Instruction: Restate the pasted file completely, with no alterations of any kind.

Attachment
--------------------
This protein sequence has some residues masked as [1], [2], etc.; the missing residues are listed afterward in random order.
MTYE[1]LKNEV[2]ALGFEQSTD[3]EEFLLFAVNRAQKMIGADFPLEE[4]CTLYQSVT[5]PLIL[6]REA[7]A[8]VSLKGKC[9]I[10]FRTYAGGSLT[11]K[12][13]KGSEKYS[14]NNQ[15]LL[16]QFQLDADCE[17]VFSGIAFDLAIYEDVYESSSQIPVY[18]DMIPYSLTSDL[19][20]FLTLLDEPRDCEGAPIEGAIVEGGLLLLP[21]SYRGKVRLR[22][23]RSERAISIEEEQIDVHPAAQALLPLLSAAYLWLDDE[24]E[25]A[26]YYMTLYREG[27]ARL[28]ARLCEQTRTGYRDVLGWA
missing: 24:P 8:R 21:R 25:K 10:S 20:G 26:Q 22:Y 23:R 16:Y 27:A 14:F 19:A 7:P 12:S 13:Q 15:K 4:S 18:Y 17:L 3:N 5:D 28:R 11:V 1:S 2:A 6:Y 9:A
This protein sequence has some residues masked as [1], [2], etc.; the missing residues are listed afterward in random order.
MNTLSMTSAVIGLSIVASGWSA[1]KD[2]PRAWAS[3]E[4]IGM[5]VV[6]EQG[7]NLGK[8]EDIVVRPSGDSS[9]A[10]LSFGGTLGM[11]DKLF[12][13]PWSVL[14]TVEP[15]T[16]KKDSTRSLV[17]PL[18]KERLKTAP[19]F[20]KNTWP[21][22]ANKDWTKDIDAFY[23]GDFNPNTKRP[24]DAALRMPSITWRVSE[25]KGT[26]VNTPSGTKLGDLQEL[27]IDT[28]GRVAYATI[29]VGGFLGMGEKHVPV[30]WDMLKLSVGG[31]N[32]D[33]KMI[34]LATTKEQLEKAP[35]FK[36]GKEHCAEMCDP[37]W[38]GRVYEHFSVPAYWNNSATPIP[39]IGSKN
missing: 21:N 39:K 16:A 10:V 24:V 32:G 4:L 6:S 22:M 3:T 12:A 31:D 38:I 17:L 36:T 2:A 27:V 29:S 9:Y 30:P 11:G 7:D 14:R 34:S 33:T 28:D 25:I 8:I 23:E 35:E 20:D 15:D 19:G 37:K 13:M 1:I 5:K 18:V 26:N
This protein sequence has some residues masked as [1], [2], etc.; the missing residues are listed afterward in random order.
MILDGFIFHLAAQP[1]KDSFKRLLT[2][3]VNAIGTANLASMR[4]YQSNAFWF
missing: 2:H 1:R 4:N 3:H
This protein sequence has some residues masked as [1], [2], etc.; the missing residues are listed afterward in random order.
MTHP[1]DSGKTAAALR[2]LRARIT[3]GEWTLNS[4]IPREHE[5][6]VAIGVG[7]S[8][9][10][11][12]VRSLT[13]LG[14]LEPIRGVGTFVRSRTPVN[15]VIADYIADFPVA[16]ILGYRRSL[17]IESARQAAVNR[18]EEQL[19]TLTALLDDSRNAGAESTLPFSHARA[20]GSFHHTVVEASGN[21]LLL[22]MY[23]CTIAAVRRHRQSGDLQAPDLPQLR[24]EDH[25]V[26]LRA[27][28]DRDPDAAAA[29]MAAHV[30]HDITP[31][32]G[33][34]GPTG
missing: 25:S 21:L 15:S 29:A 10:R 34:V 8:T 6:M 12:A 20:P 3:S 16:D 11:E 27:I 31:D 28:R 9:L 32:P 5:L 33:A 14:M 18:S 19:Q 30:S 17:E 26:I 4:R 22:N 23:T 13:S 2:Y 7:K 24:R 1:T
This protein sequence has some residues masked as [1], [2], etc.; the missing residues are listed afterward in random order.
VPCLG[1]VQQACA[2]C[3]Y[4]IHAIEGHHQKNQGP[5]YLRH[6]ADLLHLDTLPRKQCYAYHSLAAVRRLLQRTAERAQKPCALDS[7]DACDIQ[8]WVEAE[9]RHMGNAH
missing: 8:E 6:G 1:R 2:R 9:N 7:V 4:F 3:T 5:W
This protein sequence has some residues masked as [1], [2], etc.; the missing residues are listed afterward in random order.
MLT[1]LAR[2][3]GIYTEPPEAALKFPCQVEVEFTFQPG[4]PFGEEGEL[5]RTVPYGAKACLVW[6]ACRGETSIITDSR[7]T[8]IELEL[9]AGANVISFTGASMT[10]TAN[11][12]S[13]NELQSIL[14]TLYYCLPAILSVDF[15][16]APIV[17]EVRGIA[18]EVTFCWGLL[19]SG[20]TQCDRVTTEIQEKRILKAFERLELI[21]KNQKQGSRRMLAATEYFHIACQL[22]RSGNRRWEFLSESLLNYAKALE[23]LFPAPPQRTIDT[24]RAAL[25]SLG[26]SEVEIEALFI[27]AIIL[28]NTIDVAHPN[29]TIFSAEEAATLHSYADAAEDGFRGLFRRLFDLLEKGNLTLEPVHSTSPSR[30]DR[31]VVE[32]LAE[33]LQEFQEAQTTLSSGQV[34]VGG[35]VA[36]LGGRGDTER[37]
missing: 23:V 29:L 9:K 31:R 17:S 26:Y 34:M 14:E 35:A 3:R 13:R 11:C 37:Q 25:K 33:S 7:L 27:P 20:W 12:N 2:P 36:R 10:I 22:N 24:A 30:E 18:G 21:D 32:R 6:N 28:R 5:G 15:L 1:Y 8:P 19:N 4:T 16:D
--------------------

This protein sequence has some residues masked as [1], [2], etc.; the missing residues are listed afterward in random order.
MTYE[1]LKNEV[2]ALGFEQSTD[3]EEFLLFAVNRAQKMIGADFPLEE[4]CTLYQSVT[5]PLIL[6]REA[7]A[8]VSLKGKC[9]I[10]FRTYAGGSLT[11]K[12][13]KGSEKYS[14]NNQ[15]LL[16]QFQLDADCE[17]VFSGIAFDLAIYEDVYESSSQIPVY[18]DMIPYSLTSDL[19][20]FLTLLDEPRDCEGAPIEGAIVEGGLLLLP[21]SYRGKVRLR[22][23]RSERAISIEEEQIDVHPAAQALLPLLSAAYLWLDDE[24]E[25]A[26]YYMTLYREG[27]ARL[28]ARLCEQTRTGYRDVLGWA
missing: 24:P 8:R 21:R 25:K 10:S 20:G 26:Q 22:Y 23:R 16:Y 27:A 14:F 19:A 7:P 12:S 13:Q 15:K 4:S 18:Y 17:L 3:N 5:D 28:R 11:V 1:S 2:A 6:Y 9:A
This protein sequence has some residues masked as [1], [2], etc.; the missing residues are listed afterward in random order.
MNTLSMTSAVIGLSIVASGWSA[1]KD[2]PRAWAS[3]E[4]IGM[5]VV[6]EQG[7]NLGK[8]EDIVVRPSGDSS[9]A[10]LSFGGTLGM[11]DKLF[12][13]PWSVL[14]TVEP[15]T[16]KKDSTRSLV[17]PL[18]KERLKTAP[19]F[20]KNTWP[21][22]ANKDWTKDIDAFY[23]GDFNPNTKRP[24]DAALRMPSITWRVSE[25]KGT[26]VNTPSGTKLGDLQEL[27]IDT[28]GRVAYATI[29]VGGFLGMGEKHVPV[30]WDMLKLSVGG[31]N[32]D[33]KMI[34]LATTKEQLEKAP[35]FK[36]GKEHCAEMCDP[37]W[38]GRVYEHFSVPAYWNNSATPIP[39]IGSKN
missing: 21:N 39:K 16:A 10:V 24:V 32:G 4:L 6:S 22:M 3:T 12:A 31:D 38:I 17:L 36:T 2:A 27:V 29:S 9:Y 30:P 11:G 7:D 14:R 34:S 33:T 28:D 25:I 8:I 23:E 35:E 20:D 15:D 19:G 37:K 13:M 1:I 5:K 18:V 26:N
This protein sequence has some residues masked as [1], [2], etc.; the missing residues are listed afterward in random order.
MILDGFIFHLAAQP[1]KDSFKRLLT[2][3]VNAIGTANLASMR[4]YQSNAFWF
missing: 2:H 1:R 4:N 3:H
This protein sequence has some residues masked as [1], [2], etc.; the missing residues are listed afterward in random order.
MTHP[1]DSGKTAAALR[2]LRARIT[3]GEWTLNS[4]IPREHE[5][6]VAIGVG[7]S[8][9][10][11][12]VRSLT[13]LG[14]LEPIRGVGTFVRSRTPVN[15]VIADYIADFPVA[16]ILGYRRSL[17]IESARQAAVNR[18]EEQL[19]TLTALLDDSRNAGAESTLPFSHARA[20]GSFHHTVVEASGN[21]LLL[22]MY[23]CTIAAVRRHRQSGDLQAPDLPQLR[24]EDH[25]V[26]LRA[27][28]DRDPDAAAA[29]MAAHV[30]HDITP[31][32]G[33][34]GPTG
missing: 25:S 21:L 15:S 29:A 10:R 34:V 8:T 6:M 12:A 20:P 3:S 16:D 11:E 27:I 31:D 28:R 9:L 32:P 5:L 33:A 14:M 18:S 19:Q 30:S 17:E 26:I 4:R 22:N 23:T 13:S 2:Y 7:K 24:R 1:T
This protein sequence has some residues masked as [1], [2], etc.; the missing residues are listed afterward in random order.
VPCLG[1]VQQACA[2]C[3]Y[4]IHAIEGHHQKNQGP[5]YLRH[6]ADLLHLDTLPRKQCYAYHSLAAVRRLLQRTAERAQKPCALDS[7]DACDIQ[8]WVEAE[9]RHMGNAH
missing: 8:E 6:G 1:R 2:R 9:N 7:V 4:F 3:T 5:W
This protein sequence has some residues masked as [1], [2], etc.; the missing residues are listed afterward in random order.
MLT[1]LAR[2][3]GIYTEPPEAALKFPCQVEVEFTFQPG[4]PFGEEGEL[5]RTVPYGAKACLVW[6]ACRGETSIITDSR[7]T[8]IELEL[9]AGANVISFTGASMT[10]TAN[11][12]S[13]NELQSIL[14]TLYYCLPAILSVDF[15][16]APIV[17]EVRGIA[18]EVTFCWGLL[19]SG[20]TQCDRVTTEIQEKRILKAFERLELI[21]KNQKQGSRRMLAATEYFHIACQL[22]RSGNRRWEFLSESLLNYAKALE[23]LFPAPPQRTIDT[24]RAAL[25]SLG[26]SEVEIEALFI[27]AIIL[28]NTIDVAHPN[29]TIFSAEEAATLHSYADAAEDGFRGLFRRLFDLLEKGNLTLEPVHSTSPSR[30]DR[31]VVE[32]LAE[33]LQEFQEAQTTLSSGQV[34]VGG[35]VA[36]LGGRGDTER[37]
missing: 23:V 29:L 9:K 31:R 17:S 26:Y 34:M 14:E 35:A 3:R 13:R 11:C 37:Q 25:K 33:S 7:L 27:P 20:W 12:N 2:P 36:R 10:I 22:N 24:A 30:E 18:G 21:D 32:R 6:N 28:R 5:G 15:L 1:Y 8:P 19:N 4:T 16:D